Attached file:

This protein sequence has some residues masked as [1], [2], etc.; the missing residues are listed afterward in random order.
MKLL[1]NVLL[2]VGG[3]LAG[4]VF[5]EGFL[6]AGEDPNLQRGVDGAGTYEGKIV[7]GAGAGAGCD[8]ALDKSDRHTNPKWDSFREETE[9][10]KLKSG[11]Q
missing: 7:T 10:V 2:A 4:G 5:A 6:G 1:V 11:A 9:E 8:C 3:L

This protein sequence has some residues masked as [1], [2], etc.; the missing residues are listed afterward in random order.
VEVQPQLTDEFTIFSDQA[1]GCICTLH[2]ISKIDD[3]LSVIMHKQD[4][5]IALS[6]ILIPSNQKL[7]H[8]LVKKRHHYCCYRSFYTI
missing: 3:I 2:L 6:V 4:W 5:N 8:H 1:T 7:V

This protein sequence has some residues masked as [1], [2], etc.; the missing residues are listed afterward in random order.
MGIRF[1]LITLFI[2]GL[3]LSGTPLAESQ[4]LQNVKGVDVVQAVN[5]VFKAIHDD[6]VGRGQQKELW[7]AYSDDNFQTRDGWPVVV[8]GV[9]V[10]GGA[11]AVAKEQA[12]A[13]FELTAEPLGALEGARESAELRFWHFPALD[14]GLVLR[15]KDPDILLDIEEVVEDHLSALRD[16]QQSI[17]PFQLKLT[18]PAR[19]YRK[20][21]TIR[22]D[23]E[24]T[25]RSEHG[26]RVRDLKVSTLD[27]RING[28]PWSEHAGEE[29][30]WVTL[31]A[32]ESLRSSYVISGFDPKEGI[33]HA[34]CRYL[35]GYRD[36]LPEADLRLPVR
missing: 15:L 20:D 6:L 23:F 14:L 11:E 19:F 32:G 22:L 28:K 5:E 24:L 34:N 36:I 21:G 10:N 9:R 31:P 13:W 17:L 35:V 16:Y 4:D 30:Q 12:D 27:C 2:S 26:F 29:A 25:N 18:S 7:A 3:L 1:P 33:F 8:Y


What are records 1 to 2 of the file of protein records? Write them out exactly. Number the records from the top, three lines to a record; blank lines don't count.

This protein sequence has some residues masked as [1], [2], etc.; the missing residues are listed afterward in random order.
MKLL[1]NVLL[2]VGG[3]LAG[4]VF[5]EGFL[6]AGEDPNLQRGVDGAGTYEGKIV[7]GAGAGAGCD[8]ALDKSDRHTNPKWDSFREETE[9][10]KLKSG[11]Q
missing: 7:T 10:V 2:A 4:G 5:A 6:G 1:V 11:A 9:E 8:C 3:L

This protein sequence has some residues masked as [1], [2], etc.; the missing residues are listed afterward in random order.
VEVQPQLTDEFTIFSDQA[1]GCICTLH[2]ISKIDD[3]LSVIMHKQD[4][5]IALS[6]ILIPSNQKL[7]H[8]LVKKRHHYCCYRSFYTI
missing: 3:I 2:L 6:V 4:W 5:N 8:H 1:T 7:V